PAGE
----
Bad Ideas

The excessively talented David M. Anderson.

We all know that the legal market is dismal these days. People will go to almost any lengths to land jobs. A perfect résumé touting your strongest attributes is key. Most lawyers implicitly understand that this means legal attributes – you know, things that portray a sense of professional competence. But every now and then we come across a special someone who throws conventional wisdom out the window and provides us with a perfect example of what not to do.

Today’s special someone is David M. Anderson of Mahoney Anderson LLC in Eden Prairie, Minnesota. A perusal of the Mahoney Anderson website raises several questions – not the least of which are who the Mahoney in Mahoney Anderson is, where Mr. Anderson went to law school, and what Mr. Anderson might have done in his legal career prior to working for his current mysteriously-named firm.

Thankfully, we have David Anderson’s marketing ad (gavel bang: An Associate’s Mind). It is a gem. It might not answer any of these questions, or, quite frankly, tell you anything that might make you want to hire Mr. Anderson. But it is certainly the worst most unique approach to attorney advertising I have seen in quite some time….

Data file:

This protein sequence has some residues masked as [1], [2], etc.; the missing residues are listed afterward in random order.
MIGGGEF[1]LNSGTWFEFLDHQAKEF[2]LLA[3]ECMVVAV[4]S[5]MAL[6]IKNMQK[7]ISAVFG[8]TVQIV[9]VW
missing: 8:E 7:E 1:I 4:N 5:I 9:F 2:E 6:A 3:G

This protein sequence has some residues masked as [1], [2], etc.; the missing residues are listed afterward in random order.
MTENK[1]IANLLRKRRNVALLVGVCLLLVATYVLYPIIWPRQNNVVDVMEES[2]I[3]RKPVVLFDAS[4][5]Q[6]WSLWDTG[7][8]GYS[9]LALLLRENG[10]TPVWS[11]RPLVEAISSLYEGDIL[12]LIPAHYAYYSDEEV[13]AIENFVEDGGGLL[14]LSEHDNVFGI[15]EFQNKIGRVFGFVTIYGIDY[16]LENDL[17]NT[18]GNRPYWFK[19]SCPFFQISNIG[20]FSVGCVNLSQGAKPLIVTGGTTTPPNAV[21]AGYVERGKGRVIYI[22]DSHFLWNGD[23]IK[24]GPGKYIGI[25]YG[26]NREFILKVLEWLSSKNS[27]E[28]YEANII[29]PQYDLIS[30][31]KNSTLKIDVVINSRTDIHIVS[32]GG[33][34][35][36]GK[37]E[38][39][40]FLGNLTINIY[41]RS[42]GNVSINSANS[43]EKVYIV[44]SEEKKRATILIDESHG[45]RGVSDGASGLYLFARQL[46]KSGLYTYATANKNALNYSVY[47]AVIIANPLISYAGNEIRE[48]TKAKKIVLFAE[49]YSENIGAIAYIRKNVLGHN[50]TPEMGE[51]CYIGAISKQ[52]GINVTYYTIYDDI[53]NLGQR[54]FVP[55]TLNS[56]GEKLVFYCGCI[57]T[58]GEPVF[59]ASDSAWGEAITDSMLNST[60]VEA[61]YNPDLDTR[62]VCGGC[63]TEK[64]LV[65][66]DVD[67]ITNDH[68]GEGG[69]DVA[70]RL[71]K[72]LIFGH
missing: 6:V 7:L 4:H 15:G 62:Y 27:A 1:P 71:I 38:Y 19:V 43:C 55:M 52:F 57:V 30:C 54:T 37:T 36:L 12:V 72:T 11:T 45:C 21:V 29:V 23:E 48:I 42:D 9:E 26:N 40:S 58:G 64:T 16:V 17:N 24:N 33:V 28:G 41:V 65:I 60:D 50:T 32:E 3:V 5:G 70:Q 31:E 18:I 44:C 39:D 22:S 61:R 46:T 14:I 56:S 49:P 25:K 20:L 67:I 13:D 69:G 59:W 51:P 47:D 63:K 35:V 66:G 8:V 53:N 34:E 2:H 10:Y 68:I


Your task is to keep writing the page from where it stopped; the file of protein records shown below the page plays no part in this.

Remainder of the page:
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If you read a lot of e-discovery articles — and I know y’all do — you know that judges are quickly losing any patience for attorneys who don’t have their act together during e-discovery (or even regular old discovery).

I know that nothing about the process is simple or easy. I know e-discovery is expensive and time-consuming and involves complex computer programs that most people don’t understand. But seriously, everyone needs to hurry up and figure this stuff out.

Otherwise you might end up like the attorneys for the city of Washington, D.C., who got benchslapped so hard on Monday that they won’t be able to see straight for a week.

Read on to learn about what Chief Judge Royce Lamberth (D.D.C.) described as a discovery abuse “so extreme as to be literally unheard of”….

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I wonder what Sally Hemings would say to Johnathan Perkins.

UPDATE (4 PM): The dean of UVA Law School, Paul G. Mahoney, has issued a statement about the application of the University of Virginia’s Honor System to the Johnathan Perkins incident. We have reprinted it after the jump.

White law students lie all the time and nobody makes a big deal about it, but now there’s a black law student who lies about something, and people are throwing a fit? That hardly seems right.